Supreme Court Ends Battle Over Block Island Marina’s Expansion

Court denies Champlin Marina's plan to expand into Great Salt Pond, an environmentally sensitive tidal lagoon


The controversy began in 2003, when Champlin’s Marina & Resort applied for a nearly 4-acre expansion. (Committee for the Great Salt Pond)

The Rhode Island Supreme Court on Friday rejected a controversial agreement between the Coastal Resources Management Council (CRMC) and Champlin’s Marina & Resort that would have allowed the Block Island marina to expand, ending a nearly 20-year-old legal battle.

In its 54-page decision, the court affirmed a June 2021 Superior Court decision that denied the marina’s plan to expand into Great Salt Pond, an environmentally sensitive tidal lagoon that covers more than 600 acres on the northwestern side of the island.

The controversial agreement, known as a memorandum of understanding (MOU), was brokered in November and December 2020 during private meetings between the marina’s former owner and the CRMC board. The town of New Shoreham and other long-standing opponents of the project weren’t involved with the agreement.

“Today’s decision by our state’s Supreme Court is a win for all Rhode Islanders not only because of what it means for the protection of our environment and coastal resources, but also because it reaffirms the principle that we were fighting for: regulatory agencies have to follow the rules and cannot engage in ad-hoc, behind-closed-door deals that ignore their own procedures and evidence for the sake of expediency,” Attorney General Peter Neronha said.

Neronha, in a March 2021 court filing, had questioned the role CRMC played in brokering the agreement. “Because this case remains in the exclusive jurisdiction of [the Supreme Court], CRMC’s participation in the mediation itself was inappropriate,” Neronha wrote at the time.

In rejecting the expansion, the Supreme Court wrote, “In light of the many competing activities and the intense public interest which they generate, it is of the utmost importance that the CRMC operate under a clear set of parameters.”

The court found CRMC had no authority to engage in “private mediation” with Champlin’s to settle the case while it was on appeal.

“We are disappointed with the Supreme Court’s ruling in the nearly 20-year dispute over a limited expansion of Champlin’s Marina on Block Island’s Great Salt Pond,” said Dyan Koelsch, a spokesperson for Robert Goldberg, lawyer for Champlin’s, said on Friday. “We are concerned that the Supreme Court gave such short shrift to the more than six-year unexplained delay by the lower court in its decision on the case.”

According to the high court’s decision, “CRMC’s duty to the people of Rhode Island does not end when it becomes a party to litigation that involves the propriety of one of its decisions.”

The court, citing CRMC’s own regulations, reaffirmed that the law requires “an open, traceable decision-making process [which] is essential for an effective coastal management program.”

The legal battle began in 2003, when a proposal to nearly double the marina’s size was announced. CRMC denied the application in 2006. Champlin’s appealed to Superior Court, where the decision was reversed. Opponents appealed to Supreme Court, which asked Superior Court and the CRMC to review the decision. In 2013, CRMC denied the expansion again. Champlin’s appealed, and the Supreme Court upheld CRMC’s decision.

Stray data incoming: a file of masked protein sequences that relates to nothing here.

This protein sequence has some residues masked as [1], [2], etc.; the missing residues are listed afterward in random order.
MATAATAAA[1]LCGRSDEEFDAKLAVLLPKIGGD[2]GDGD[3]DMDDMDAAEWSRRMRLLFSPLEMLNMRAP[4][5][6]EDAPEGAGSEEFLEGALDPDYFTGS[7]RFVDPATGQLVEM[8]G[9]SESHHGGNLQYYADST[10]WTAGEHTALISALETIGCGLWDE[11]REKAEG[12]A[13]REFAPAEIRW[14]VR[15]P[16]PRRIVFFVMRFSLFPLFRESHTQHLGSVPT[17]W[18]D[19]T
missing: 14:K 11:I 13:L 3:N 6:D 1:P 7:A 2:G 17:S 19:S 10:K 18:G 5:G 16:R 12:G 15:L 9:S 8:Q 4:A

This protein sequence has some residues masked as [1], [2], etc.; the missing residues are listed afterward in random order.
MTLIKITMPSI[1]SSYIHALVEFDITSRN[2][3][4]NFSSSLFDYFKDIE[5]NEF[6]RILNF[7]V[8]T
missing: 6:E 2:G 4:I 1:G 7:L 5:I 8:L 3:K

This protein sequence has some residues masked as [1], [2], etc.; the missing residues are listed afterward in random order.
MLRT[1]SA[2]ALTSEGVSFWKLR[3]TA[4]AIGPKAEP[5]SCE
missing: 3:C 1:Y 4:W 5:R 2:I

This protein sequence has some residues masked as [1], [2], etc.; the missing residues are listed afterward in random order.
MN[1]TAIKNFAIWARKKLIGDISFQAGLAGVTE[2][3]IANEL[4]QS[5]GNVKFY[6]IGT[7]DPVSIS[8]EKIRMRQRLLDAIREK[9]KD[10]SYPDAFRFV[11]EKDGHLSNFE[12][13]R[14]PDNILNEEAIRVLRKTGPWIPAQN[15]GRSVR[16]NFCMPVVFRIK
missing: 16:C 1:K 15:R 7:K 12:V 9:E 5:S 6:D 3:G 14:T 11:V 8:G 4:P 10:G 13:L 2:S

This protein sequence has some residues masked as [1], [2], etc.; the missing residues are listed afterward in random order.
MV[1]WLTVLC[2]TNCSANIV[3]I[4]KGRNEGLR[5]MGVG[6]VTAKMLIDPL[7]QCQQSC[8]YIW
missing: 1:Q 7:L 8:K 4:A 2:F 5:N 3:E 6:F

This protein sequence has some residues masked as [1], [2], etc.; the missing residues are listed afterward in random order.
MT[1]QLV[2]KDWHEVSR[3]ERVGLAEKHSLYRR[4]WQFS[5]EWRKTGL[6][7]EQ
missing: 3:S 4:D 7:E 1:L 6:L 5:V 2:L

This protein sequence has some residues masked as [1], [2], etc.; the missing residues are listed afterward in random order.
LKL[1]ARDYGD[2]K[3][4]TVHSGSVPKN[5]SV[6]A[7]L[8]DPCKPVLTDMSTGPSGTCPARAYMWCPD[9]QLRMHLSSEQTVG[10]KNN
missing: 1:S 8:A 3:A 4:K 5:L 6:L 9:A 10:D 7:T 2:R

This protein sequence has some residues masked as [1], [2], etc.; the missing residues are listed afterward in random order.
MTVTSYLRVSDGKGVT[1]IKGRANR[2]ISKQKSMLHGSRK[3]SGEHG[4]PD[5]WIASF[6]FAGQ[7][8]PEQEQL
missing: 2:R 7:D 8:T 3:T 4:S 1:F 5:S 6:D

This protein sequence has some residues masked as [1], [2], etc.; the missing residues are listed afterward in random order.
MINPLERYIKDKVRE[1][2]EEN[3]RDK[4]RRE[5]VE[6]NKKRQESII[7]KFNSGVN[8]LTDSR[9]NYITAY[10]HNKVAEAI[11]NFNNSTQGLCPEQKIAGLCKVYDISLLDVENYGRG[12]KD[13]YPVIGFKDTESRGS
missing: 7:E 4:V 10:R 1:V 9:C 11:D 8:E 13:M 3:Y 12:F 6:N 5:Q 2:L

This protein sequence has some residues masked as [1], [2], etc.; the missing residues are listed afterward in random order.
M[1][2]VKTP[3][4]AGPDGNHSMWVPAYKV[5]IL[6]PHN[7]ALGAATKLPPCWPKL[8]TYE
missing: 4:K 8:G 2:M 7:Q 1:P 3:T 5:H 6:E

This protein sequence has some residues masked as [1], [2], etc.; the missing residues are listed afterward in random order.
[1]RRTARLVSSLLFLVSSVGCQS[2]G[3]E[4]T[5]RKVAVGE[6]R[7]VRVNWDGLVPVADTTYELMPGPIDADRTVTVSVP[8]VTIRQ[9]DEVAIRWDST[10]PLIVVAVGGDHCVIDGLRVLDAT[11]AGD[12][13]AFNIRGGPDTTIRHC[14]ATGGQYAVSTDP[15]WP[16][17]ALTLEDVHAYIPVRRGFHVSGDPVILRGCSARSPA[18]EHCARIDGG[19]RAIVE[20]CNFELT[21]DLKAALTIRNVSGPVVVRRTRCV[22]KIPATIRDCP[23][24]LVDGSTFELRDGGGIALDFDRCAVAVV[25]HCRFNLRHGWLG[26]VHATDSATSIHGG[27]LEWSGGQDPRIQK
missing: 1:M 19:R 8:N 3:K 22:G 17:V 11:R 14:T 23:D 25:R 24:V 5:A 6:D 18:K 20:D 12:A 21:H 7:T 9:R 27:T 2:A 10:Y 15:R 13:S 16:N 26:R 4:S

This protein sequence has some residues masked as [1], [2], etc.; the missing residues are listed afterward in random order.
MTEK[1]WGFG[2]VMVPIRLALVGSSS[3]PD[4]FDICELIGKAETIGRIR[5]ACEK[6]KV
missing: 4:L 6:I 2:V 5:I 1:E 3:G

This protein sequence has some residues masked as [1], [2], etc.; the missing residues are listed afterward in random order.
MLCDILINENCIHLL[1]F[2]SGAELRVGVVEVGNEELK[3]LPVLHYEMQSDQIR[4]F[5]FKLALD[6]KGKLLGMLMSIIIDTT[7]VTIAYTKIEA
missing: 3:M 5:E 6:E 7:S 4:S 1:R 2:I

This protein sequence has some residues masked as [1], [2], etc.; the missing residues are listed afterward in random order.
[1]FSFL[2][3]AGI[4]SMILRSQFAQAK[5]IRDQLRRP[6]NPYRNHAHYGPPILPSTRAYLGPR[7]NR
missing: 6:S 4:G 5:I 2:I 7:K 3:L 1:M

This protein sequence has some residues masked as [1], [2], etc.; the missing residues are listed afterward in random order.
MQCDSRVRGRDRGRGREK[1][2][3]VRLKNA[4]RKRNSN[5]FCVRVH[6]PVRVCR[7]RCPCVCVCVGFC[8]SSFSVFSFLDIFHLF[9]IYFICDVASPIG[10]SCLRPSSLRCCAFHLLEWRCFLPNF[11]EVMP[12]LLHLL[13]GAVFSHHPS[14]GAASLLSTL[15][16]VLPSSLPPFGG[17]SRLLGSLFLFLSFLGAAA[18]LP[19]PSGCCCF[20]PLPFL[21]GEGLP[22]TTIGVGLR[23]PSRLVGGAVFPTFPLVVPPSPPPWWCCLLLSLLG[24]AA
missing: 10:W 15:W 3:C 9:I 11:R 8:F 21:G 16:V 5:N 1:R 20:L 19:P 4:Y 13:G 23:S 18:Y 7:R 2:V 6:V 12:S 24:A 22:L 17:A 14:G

Champlin’s again appealed in July 2020. A deal was brokered between CRMC and Champlin’s in late December 2020 for a 1.5-acre buildout without participation by the town and other intervenors. The mediation was held in executive session and the meeting minutes were sealed. The agreement was later approved by the full CRMC board.

On Friday, the Supreme Court wrote, “We additionally do not find any regulation permitting a post-final-decision settlement to be discussed in an executive session and then approved in an open session.”

“Mediation was a long-recognized tool for alternative dispute resolution. It saves money, time and delay and it often helps to add civility and focus to difficult and stressful circumstances. Mediation seemed like a good idea at the time,” Koelsch said.

The marina was sold Dec. 23, 2020, less than a week before the mediation agreement was signed. Champlin’s Realty Associates Limited Partnership’s general partner, Champlin’s Realty Associates Inc., sold the marina and adjacent properties for $25 million to Great Salt Pond Marina Property LLC, a unit of Cranston-based Procaccianti Companies.

“Almost 20 years of angst evaporated in one sentence. It was pretty amazing,” Henry DuPont, a Block Island resident who is on the board of the Committee for The Great Salt Pond, one of the groups that fought Champlin’s expansion, told The Providence Journal’s Jim Hummel.


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  1. The egregious miscarriage of Justice by the administrators of the CRMC should not be swept under the rug. The people deserve honest oversight of our previous environmental resources. They should never be sold to the wealthy who think they can buy whatever they want.
    The reform of the CRMC has stalled in the RI legislature. Write your state Senators and Reps. Most especially write Senator Dawn Ewer from Newport. She was leading the reform. Ask her to renew her efforts.

  2. Another example of the incompetence of the Coastal Resources Management Council. If you want to know what their decision is going to be follow the money. The moneyed people always win out

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